Civil service fund takes up RM1b of MAS perp
UPDATED @ 07:05:20 AM 13-06-2012
PETALING JAYA, June 12 — Malaysia Airlines’ (MAS) fund-raising efforts received a boost today when the civil service pension fund (KWAP) took up the entire first tranch of RM1 billion of the airlines’ perpetual sukuk today.
MAS also said in a press conference here that it received firm commitments for the rest of the RM1.5 billion of the perpetual sukuk, which MAS said today does not carry a government guarantee.
Perpetual bonds, also known as perps, are considered higher risk bonds as there is no guarantee of repayment.
The perpetual sukuk will pay a rate of 6.9 per cent and is not rated.
It allows the financially troubled airline to raise money without affecting its gearing ratios as it is treated as equity under Malaysian accounting conventions.
“We consider it the cheapest form of equity,” said MAS deputy group CEO Mohd Rashdan Yusof. “It’s a great deal for our shareholders.”
MAS group chief executive Ahmad Jauhari Yahya said the successful subscription of the first tranche indicated the trust investors had in the airline.
“This firmly secures the first pillar of our funding plans and is testament of the confidence in MAS,” he said.
He added that the remaining RM1.5 billion of the perpetual sukuk will be subscribed by local institutions but declined to reveal them, saying only that details will be announced later.
Ahmad also said he hoped the proposed government-funded special purpose vehicle (SPV) that will be used to finance the delivery of MAS aircraft will be finalised by the end of July.
MAS, which has posted large losses for the past several quarters, is proposing to raise about RM9 billion through a combination of perpetual sukuks, commercial loans and government financial assistance.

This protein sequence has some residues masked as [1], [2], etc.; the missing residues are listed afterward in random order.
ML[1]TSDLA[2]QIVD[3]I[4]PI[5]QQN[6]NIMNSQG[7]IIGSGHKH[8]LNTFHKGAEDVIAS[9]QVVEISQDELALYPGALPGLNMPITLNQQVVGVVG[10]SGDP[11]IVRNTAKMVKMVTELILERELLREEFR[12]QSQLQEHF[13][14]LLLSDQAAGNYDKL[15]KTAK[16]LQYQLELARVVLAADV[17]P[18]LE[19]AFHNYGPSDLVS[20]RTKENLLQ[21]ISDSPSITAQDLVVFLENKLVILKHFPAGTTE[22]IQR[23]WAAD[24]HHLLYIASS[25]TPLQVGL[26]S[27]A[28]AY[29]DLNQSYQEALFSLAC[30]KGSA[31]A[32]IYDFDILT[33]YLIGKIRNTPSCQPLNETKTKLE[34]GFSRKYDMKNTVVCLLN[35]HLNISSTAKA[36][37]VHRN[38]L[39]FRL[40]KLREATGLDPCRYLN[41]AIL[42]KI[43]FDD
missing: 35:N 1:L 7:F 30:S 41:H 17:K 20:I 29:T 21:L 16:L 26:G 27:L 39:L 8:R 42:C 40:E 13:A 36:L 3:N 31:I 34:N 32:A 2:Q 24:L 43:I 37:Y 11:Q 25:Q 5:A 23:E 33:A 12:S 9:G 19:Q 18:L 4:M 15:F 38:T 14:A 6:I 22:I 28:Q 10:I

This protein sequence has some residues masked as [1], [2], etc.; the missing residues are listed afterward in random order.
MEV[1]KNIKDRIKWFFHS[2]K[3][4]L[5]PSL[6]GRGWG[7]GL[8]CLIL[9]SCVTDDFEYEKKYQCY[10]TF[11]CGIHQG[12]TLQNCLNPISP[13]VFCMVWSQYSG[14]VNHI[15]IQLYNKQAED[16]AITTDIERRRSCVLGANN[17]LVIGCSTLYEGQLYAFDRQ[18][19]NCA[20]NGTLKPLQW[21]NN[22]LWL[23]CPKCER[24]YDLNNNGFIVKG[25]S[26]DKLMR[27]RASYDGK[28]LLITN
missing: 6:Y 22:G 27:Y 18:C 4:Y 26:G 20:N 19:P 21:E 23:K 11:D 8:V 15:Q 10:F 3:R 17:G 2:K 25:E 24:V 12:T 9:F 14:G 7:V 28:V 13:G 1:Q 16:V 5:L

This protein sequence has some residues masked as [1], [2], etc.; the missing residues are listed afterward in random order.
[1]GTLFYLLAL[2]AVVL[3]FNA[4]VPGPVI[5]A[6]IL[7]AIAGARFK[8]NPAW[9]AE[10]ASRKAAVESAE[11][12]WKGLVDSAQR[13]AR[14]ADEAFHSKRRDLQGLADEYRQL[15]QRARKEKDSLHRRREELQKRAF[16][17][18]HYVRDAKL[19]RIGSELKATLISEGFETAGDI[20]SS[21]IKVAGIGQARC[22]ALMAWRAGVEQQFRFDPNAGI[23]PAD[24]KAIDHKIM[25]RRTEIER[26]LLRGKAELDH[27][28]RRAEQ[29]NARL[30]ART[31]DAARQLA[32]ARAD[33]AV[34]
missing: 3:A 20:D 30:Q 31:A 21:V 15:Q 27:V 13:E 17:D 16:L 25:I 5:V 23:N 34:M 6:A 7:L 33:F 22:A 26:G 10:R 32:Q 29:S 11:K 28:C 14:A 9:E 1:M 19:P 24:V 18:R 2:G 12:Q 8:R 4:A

Interest in perpetual bonds has risen in the region, prompting the Monetary Authority of Singapore to express concern over the demand for the higher risk fixed income instruments.
The Thai SEC (Securities and Exchange Commission) also issued a warning earlier this month for investors to fully understand the details of subordinated debentures, which is corporate debt that ranks as a low priority for repayment.
MAS said that the perpetual junior sukuk will be recognised not as debt but as equity, and payment obligations will at all times be junior to the claims of present and future creditor of MAS but ahead of other share capital instruments.
The tenure of the sukuk is perpetual and MAS has a call option to redeem the junior sukuk at the end of the 10th year and on each following periodic distribution date.
MAS can also redeem the junior sukuk if there is a change in accounting standards resulting in it no longer being recognised as equity.
The airline may also defer periodic distributions but the deferred distributions will be cumulative.
Interest in perpetual bonds has grown as companies look to take advantage of the opportunity to raise funds without any impact on gearing ratios and investors look for higher payouts in the current low interest-rate environment.
Reuters reported that more perpetual bonds, informally called perps, were sold in Singapore in the first three months of 2012 than in the previous 15 years
Perps are uncommon in Malaysia and mostly issued by banks.
MAS is also the world’s first corporation to issue an Islamic perpetual bond.